How to Structure your Grant Application Response

Know how to construct your application the right way

Authored by:

iClick2Learn Team

How to Structure your Grant Application Response (P1)

How to Structure your Grant Application Response (P2)

How to Structure your Grant Application Response (P3)

How to Structure your Grant Application Response (P4)

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So we’re going to look at the structure formula. The structure formula talks about three different things for you to be aware of within the structure of what your submission is, whether it’s, as I said grant, tender and award submission and business case or an expression of interest. It’s really, really important that you focus on and understand these three elements.

The first element is the environment. Now there’s a logical flow to how questions are asked, and one of the things that you should think about is does the response to this question flow into another question, or does it flow from the question above it? And I’ll give you an example. In an award submission I’m an assessor on, a question is what is your target market? and the second question is how do you communicate to those target markets? So of course, your response to the first question flows into the second question, and you wouldn’t reintroduce new target markets in the second question.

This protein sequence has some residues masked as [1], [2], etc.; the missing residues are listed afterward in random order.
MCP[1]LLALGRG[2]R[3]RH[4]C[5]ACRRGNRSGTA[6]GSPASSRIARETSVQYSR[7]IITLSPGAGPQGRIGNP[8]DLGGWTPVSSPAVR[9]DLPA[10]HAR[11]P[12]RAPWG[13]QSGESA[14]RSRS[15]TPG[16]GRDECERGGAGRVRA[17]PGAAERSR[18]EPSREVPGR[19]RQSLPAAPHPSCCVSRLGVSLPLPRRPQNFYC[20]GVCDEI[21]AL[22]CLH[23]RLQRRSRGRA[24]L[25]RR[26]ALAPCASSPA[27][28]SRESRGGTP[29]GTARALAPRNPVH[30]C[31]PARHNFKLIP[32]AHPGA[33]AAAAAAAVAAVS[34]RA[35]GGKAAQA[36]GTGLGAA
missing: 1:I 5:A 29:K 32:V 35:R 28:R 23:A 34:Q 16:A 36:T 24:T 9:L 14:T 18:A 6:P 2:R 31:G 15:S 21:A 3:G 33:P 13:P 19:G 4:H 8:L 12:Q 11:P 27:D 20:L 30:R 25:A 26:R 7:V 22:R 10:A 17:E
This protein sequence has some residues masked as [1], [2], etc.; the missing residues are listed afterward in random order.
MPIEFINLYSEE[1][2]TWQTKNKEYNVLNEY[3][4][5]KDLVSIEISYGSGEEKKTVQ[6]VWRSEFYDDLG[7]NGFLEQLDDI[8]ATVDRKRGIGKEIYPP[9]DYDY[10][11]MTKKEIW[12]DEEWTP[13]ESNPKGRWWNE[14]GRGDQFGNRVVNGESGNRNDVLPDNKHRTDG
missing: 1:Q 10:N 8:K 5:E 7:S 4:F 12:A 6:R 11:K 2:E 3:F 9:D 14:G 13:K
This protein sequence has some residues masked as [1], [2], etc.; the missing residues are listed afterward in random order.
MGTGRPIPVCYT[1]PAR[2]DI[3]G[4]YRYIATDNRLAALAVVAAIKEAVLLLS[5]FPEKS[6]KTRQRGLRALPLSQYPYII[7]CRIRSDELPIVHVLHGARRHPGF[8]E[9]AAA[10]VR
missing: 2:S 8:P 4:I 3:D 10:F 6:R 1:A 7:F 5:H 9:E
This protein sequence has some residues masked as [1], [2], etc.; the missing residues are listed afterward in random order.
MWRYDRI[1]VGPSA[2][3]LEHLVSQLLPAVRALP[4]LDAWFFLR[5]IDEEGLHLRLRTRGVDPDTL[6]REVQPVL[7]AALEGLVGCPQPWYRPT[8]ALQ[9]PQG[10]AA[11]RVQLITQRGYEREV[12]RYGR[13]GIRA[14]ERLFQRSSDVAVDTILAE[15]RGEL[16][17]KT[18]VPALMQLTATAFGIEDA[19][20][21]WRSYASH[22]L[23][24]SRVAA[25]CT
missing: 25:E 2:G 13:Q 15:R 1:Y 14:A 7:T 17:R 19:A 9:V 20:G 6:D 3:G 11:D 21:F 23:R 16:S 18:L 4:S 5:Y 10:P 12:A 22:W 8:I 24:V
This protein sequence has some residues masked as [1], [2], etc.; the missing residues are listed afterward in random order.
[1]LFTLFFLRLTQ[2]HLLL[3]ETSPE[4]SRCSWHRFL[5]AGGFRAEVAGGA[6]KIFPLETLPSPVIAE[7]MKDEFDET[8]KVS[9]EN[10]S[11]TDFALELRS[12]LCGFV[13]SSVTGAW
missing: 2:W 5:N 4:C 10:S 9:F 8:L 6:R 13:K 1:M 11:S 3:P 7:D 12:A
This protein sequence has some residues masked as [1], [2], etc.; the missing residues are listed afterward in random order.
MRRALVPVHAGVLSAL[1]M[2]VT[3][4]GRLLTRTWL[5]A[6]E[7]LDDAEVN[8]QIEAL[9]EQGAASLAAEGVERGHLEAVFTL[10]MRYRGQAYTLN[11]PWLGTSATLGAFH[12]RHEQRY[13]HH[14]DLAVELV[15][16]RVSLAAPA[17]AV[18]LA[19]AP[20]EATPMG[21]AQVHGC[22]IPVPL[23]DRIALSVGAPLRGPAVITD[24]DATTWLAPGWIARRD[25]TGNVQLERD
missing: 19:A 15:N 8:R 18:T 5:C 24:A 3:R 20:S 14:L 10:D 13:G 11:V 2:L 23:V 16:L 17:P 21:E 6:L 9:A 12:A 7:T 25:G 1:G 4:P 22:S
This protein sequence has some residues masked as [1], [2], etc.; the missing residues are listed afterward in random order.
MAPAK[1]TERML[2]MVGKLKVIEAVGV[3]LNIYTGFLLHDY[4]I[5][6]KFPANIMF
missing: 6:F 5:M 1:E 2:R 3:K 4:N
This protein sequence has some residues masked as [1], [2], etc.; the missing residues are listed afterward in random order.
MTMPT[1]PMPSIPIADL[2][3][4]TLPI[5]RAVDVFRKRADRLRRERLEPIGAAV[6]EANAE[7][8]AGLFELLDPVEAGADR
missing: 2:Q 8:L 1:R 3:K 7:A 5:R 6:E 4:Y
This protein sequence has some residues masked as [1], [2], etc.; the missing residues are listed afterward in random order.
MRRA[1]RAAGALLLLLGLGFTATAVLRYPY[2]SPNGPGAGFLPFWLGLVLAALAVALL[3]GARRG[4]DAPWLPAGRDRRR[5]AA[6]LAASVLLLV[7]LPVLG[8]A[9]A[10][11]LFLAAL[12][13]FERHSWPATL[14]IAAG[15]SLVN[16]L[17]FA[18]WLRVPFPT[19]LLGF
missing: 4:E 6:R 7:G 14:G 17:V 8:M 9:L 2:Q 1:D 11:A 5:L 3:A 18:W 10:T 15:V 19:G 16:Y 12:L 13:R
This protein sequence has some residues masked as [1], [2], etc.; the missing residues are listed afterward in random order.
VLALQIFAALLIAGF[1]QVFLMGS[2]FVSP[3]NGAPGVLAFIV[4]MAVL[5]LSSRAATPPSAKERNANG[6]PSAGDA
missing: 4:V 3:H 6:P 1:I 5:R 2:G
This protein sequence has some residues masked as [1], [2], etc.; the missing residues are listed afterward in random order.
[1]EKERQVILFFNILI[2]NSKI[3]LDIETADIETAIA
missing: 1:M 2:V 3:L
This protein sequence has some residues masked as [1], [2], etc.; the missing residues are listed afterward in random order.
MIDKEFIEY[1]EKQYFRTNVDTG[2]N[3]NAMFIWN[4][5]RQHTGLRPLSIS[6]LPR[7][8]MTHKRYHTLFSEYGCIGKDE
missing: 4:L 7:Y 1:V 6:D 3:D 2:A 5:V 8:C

You would basically grab those target markets you’ve already talked about, and you would expand on how you communicate to them. In a grants process, your flow of environment could be if you’re looking at a question and it looks exactly the same, what’s your capacity to deliver the project? And I’ve seen one of these. Someone, you know a few times we’ve seen questions repeated, but I actually had somebody in a national training programme come up to me and say, “Can you help me understand this? “I don’t get it; they’ve asked the same question!” But if you actually looked at the question, the first question, when you looked at the question or the environment around the first question, it was actually about the organisation. 

So that’s what the whole section was around that question. But the second question, the whole section around that was about the project. So you can see how it might be the exact same question, but the environment that surrounds the question differs. So what do we watch for? We look at the question preceding and the question following. And if we think we’re being asked the same question, we analyse how do those sections differ. What’s the angle here? So make sure you understand that. That’s what I call subject. We referred to this a little earlier on, so make sure you do understand that.


The second thing to watch for is the logic. Now, logic is about what’s the logical way to respond to a question? Really, really critical. There’s two ways in a nutshell. The first way that I look at responding to a question is exactly how the question has been asked. So if the question has been asked, and we asked this question earlier, what’s the need for your project and how’s that been identified? Or it might be if it’s an awards project, and I did one recently for the launch of a Double Bay real estate office and it was what was the launch of the office and how did you promote that? Or sorry, so what was the launch marketing plan and how did you promote it? So when you actually looked at those, both of those questions, the logical way to answer them is exactly how they’ve been asked.